3. Television
    Talk about obsession. We spend vast amounts of time and resources on how to constantly improve our television viewing experience. We are all guilty. As with sports, television has a place in our lives. We are informed and entertained. But it has gone far beyond that. For some, existence revolves around the TV. Walks aren’t taken. Conversations aren’t had. Life is neglected. All for the sake of what is mostly mind-numbing and brain crushing worthless programming. One only needs to consider the startling success of “Jersey Shore” to realize that television has become an enormous problem in our society. Minds are being rotted into a mushy pulp. Benjamin Franklin, the Wright Brothers and Thomas Edison used to inspire us. Now it’s Snooki.
  4. Bitterness
    We all have moments in life where we become consumed by petty differences and bitterness. This is a problem for society as a whole also. We can prop up the political climate in this country as evidence. Pettiness and bitterness only lead to destructive ends. Want to change your life for the better? Drop all those things you are holding on to that are eating you from the inside out. We are instructed to forgive.
  5. Revenge
    In the same destructive zone as bitterness, revenge remains a prime motivator in the lives of many. Revenge against the person who wrecked your marriage. Revenge against the person that got the promotion you wanted. Revenge against the driver who cut you off. Certain parts of society have even evolved to the point where revenge has become the heart of their culture. Certainly God desires more from us.
  6. Vanity
    The never ending search for perfection. Billions upon billions of dollars are spent each year on all sorts of things designed to make us feel better about ourselves. Whiter teeth. Tighter skin. Enhancements. The list goes on and on. We could feed and house every single poor child in this nation with the money we spend on vanity products. We have a set priority that looks are vastly important. It should be a low priority. From personal observation, the more a person uses artificial changes as a way towards happiness, the less happy they become. They are only masking the real issues that lay inside their broken soul. Most people want to look nice and that is ok, but there comes a point where you must accept and love who and what you are.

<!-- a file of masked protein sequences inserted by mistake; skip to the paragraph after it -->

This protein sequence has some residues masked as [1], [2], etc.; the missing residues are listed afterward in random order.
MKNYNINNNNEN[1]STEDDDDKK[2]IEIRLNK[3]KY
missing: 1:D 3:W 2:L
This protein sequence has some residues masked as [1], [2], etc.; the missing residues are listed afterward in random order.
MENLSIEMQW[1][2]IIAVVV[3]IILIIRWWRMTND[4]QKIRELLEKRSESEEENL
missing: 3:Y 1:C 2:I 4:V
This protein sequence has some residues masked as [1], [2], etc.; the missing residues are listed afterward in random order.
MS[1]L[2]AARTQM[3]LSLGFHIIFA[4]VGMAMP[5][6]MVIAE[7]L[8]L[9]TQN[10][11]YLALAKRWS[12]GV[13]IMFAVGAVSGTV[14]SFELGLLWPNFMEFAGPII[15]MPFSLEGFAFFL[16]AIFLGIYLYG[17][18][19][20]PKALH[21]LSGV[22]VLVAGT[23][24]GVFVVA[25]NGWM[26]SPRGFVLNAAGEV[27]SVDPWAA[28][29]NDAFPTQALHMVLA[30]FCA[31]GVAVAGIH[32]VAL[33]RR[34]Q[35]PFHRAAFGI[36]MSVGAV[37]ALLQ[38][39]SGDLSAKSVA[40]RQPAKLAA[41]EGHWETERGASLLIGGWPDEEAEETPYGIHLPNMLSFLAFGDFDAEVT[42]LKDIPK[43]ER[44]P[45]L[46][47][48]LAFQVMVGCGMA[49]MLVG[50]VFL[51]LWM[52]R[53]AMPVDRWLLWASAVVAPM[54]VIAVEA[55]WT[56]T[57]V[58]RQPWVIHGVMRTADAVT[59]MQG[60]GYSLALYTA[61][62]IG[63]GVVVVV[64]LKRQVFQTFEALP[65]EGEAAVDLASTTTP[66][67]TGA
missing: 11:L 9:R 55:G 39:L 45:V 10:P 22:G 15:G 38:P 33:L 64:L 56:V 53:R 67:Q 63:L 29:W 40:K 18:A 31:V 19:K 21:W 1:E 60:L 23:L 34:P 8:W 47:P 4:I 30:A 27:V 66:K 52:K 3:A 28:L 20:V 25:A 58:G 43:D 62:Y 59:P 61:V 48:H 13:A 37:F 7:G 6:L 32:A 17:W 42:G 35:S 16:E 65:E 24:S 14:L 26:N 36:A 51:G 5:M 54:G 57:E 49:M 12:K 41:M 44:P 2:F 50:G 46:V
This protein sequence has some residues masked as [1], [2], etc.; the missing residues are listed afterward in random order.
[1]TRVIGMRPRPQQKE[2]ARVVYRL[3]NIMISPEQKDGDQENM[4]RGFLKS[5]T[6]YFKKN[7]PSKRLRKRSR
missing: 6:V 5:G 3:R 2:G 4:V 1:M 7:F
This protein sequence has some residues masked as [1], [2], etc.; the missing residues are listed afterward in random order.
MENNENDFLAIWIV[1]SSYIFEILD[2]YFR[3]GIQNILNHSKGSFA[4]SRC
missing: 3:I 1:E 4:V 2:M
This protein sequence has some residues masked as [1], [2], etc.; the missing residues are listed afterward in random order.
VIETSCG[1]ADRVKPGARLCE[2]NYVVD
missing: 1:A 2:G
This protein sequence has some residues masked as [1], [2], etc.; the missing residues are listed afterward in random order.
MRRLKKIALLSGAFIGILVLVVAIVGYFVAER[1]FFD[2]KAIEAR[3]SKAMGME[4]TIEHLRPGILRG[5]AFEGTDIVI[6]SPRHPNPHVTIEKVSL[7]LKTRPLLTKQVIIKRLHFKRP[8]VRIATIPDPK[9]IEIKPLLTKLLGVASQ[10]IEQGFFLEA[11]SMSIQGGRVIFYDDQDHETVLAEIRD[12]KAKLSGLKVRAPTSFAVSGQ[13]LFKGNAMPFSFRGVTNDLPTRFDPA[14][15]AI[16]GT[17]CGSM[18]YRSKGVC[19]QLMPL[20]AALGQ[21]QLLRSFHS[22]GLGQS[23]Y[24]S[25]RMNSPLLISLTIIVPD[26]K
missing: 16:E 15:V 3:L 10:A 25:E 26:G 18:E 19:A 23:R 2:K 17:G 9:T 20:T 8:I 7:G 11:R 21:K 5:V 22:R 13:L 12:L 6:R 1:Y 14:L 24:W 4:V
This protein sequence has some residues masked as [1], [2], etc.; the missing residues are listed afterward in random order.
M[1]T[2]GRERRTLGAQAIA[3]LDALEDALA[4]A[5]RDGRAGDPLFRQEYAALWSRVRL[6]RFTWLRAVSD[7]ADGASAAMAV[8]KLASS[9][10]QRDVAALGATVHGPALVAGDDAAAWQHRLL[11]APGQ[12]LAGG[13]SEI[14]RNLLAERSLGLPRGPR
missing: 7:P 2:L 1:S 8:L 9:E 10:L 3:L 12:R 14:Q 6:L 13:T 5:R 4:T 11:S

7. Technology Obsession
    Life and success both have a best friend in moderation. Obsession tends to lead us too far down paths we do not belong. In this age, we are amazed and awed almost weekly with the latest technological advances. From smart phones to social networking, we are bombarded with new and faster ways to share and absorb information. In moderation, they are extremely helpful in many ways. When abused, they push our lives almost into an artificial existence. Does it really matter if you have the latest and greatest product to replace yesterday’s latest and greatest? No, it does not.
  8. Fear of Failure
    The following is a quote from John Keats: “Don’t be discouraged by a failure. It can be a positive experience. Failure is, in a sense, the highway to success, in as much as every discovery of what is false leads us to seek earnestly after what is true, and every fresh experience points out some form of error which we shall afterwards carefully avoid.” Don’t waste your time on fretting about failing.  It won’t matter.  Just go out and do it.
  9. Wealth
    “You can’t take it with you when you go.” Money destroys more lives and more marriages than any other source. The trouble with money is that we all must have it. That’s a fact that we can’t get around. Some are blessed with a great deal of it, and others barely scrape by. There is no sin in being wealthy. The sin lies in what motivates you. We are taught from our first moments to worship currency. Like programmed robots. Make money – buy stuff. More money – more stuff. We put forth ten times the amount of effort towards financial matters than we do our eternal souls. No matter where your final destination lies, VISA will not be accepted.